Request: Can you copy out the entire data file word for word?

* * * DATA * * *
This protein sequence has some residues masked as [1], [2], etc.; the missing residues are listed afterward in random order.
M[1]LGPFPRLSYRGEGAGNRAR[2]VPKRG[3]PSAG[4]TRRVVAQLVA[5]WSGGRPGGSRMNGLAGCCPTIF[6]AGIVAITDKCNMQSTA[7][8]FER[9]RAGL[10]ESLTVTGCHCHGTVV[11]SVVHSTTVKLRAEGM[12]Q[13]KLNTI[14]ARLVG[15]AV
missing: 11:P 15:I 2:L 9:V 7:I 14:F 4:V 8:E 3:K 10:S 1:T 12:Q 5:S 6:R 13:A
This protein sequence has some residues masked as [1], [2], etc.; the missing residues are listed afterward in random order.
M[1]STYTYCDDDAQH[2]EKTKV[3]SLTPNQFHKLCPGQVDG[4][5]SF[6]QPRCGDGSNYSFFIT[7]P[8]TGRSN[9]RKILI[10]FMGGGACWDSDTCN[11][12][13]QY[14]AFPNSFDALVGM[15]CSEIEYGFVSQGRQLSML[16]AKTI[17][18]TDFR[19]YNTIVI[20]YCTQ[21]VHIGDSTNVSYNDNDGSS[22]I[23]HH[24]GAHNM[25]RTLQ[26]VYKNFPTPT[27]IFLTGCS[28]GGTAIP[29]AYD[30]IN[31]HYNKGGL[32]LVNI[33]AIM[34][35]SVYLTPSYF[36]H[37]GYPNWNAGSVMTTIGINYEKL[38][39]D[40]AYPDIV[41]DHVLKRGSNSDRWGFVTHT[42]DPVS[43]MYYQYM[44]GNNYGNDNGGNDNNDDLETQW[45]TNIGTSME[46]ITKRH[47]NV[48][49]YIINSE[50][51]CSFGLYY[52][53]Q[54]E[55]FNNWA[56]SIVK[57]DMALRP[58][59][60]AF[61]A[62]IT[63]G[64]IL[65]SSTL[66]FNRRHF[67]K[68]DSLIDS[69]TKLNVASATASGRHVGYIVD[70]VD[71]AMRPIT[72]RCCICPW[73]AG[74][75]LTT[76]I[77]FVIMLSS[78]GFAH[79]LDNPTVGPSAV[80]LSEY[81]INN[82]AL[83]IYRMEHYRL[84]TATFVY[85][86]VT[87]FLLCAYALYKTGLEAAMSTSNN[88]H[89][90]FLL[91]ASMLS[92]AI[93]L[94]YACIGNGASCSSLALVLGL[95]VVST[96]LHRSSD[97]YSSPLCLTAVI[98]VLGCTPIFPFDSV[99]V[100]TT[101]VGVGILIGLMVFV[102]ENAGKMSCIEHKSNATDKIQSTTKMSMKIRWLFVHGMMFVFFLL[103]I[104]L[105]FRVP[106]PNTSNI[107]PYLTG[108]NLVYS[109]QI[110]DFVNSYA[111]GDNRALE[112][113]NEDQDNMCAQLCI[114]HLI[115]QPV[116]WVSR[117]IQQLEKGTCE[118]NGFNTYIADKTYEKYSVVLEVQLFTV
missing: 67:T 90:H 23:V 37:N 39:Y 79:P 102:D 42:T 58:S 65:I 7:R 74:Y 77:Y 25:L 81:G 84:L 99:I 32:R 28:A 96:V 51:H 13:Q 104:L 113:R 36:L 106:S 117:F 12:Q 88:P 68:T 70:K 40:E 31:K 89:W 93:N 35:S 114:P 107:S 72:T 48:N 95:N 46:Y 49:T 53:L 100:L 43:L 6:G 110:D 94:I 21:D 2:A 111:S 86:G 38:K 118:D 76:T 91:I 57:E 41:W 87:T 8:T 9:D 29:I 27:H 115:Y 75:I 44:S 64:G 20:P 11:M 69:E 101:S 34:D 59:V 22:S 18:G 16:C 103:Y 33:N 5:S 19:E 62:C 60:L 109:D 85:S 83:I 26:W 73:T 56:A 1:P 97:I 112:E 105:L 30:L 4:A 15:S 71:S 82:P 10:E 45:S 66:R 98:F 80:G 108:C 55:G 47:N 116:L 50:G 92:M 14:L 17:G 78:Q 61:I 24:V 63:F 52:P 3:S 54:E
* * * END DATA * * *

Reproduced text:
This protein sequence has some residues masked as [1], [2], etc.; the missing residues are listed afterward in random order.
M[1]LGPFPRLSYRGEGAGNRAR[2]VPKRG[3]PSAG[4]TRRVVAQLVA[5]WSGGRPGGSRMNGLAGCCPTIF[6]AGIVAITDKCNMQSTA[7][8]FER[9]RAGL[10]ESLTVTGCHCHGTVV[11]SVVHSTTVKLRAEGM[12]Q[13]KLNTI[14]ARLVG[15]AV
missing: 11:P 15:I 2:L 9:V 7:I 14:F 4:V 8:E 3:K 10:S 1:T 12:Q 5:S 6:R 13:A
This protein sequence has some residues masked as [1], [2], etc.; the missing residues are listed afterward in random order.
M[1]STYTYCDDDAQH[2]EKTKV[3]SLTPNQFHKLCPGQVDG[4][5]SF[6]QPRCGDGSNYSFFIT[7]P[8]TGRSN[9]RKILI[10]FMGGGACWDSDTCN[11][12][13]QY[14]AFPNSFDALVGM[15]CSEIEYGFVSQGRQLSML[16]AKTI[17][18]TDFR[19]YNTIVI[20]YCTQ[21]VHIGDSTNVSYNDNDGSS[22]I[23]HH[24]GAHNM[25]RTLQ[26]VYKNFPTPT[27]IFLTGCS[28]GGTAIP[29]AYD[30]IN[31]HYNKGGL[32]LVNI[33]AIM[34][35]SVYLTPSYF[36]H[37]GYPNWNAGSVMTTIGINYEKL[38][39]D[40]AYPDIV[41]DHVLKRGSNSDRWGFVTHT[42]DPVS[43]MYYQYM[44]GNNYGNDNGGNDNNDDLETQW[45]TNIGTSME[46]ITKRH[47]NV[48][49]YIINSE[50][51]CSFGLYY[52][53]Q[54]E[55]FNNWA[56]SIVK[57]DMALRP[58][59][60]AF[61]A[62]IT[63]G[64]IL[65]SSTL[66]FNRRHF[67]K[68]DSLIDS[69]TKLNVASATASGRHVGYIVD[70]VD[71]AMRPIT[72]RCCICPW[73]AG[74][75]LTT[76]I[77]FVIMLSS[78]GFAH[79]LDNPTVGPSAV[80]LSEY[81]INN[82]AL[83]IYRMEHYRL[84]TATFVY[85][86]VT[87]FLLCAYALYKTGLEAAMSTSNN[88]H[89][90]FLL[91]ASMLS[92]AI[93]L[94]YACIGNGASCSSLALVLGL[95]VVST[96]LHRSSD[97]YSSPLCLTAVI[98]VLGCTPIFPFDSV[99]V[100]TT[101]VGVGILIGLMVFV[102]ENAGKMSCIEHKSNATDKIQSTTKMSMKIRWLFVHGMMFVFFLL[103]I[104]L[105]FRVP[106]PNTSNI[107]PYLTG[108]NLVYS[109]QI[110]DFVNSYA[111]GDNRALE[112][113]NEDQDNMCAQLCI[114]HLI[115]QPV[116]WVSR[117]IQQLEKGTCE[118]NGFNTYIADKTYEKYSVVLEVQLFTV
missing: 67:T 90:H 23:V 37:N 39:Y 79:P 102:D 42:T 58:S 65:I 7:R 74:Y 77:Y 25:L 81:G 84:L 99:I 32:R 28:A 96:V 51:H 13:Q 104:L 113:R 36:L 106:S 117:F 12:Q 88:P 68:T 70:K 40:E 31:K 89:W 93:N 35:S 114:P 107:S 72:T 48:N 95:N 46:Y 49:T 53:L 100:L 43:L 6:G 110:D 94:I 21:D 2:A 111:S 86:G 38:K 118:D 76:T 91:I 57:E 41:W 87:T 8:T 9:D 29:I 27:H 115:Y 75:I 44:S 64:G 20:P 11:M 69:E 101:S 34:D 59:V 22:S 18:G 16:C 103:Y 33:N 5:S 19:E 62:C 60:L 109:D 85:S 83:I 26:W 73:T 56:A 1:P 97:I 112:E 105:L 30:L 4:A 15:S 71:S 82:P 10:E 45:S 66:R 98:F 80:G 108:C 55:G 47:N 116:L 50:G 92:M 14:L 17:G 78:Q 61:I 24:V 63:F 52:P 3:S 54:E